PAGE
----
So, here is my very first audio book review.

I still have no idea who Wanda Fuca because it's not mentioned once in the book but that just shows how zany the book is. Set in Seattle, and written I guess by an American, it's a very light, funny, entertaining detective story.

The detective in question is P.I. Leo Waterman, who doesn't take himself too seriously, which I really appreciate. Leo has been asked by an ageing gangster friend of his father, to locate his granddaughter, Caroline Noble. She has loads of money and loads of attitude and loads of 'no one has the foggiest where she is'.

Leo, of course, with the help of a most unlikely crew of homeless, dithering, booze-loving friends, finds her pretty quickly. She is hiding out with a dodgy section of the green movement and Leo becomes involved with the illegal dumping of toxic waste and the various plans to sabotage it. Needless to say, this is putting Caroline at great risk.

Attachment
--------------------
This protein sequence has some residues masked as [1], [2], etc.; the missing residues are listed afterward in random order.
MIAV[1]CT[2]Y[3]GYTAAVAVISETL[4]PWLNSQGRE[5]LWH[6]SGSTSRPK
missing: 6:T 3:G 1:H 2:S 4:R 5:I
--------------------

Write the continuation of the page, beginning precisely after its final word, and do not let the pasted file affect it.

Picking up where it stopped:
And that's all I'm telling you because, as I always say, if you want to know more then buy or listen to the book.

I thoroughly enjoyed it. Characterisation is excellent, particularly of Leo and Caroline, who are both a lot of fun although in different ways, and the plot moves along in a most satisfactory manner. I particularly liked the dialogue, which seemed very naturalistic, and the writing style generally suits the 'this is a detective story but not as you know it' mood of the book.

According to the blurb on the back of the box, this is the first in a series of Leo Waterman stories and I look forward to listening to or reading further adventures.

There has been enormous trend during the last few years for detective novels to become as gory and scary as possible and I for one have had a stomach full of this trend. I want to be entertained, not sickened. And the novel that I am now writing, Winchester Blues, is, hopefully, part of the movement that Ford belongs to (if there is such a movement), which aims to buck that trend.

The version I listened to was a BBC audio book production, read by Jeff Harding. And I should add here that the reader is crucial to the enjoyment of an audio book. If I don't like the voice, I stop listening and pop down to my local library to choose another one. Luckily, Jeff Harding has a voice I could listen to all day. Pretty yummy in a cool American kind of way.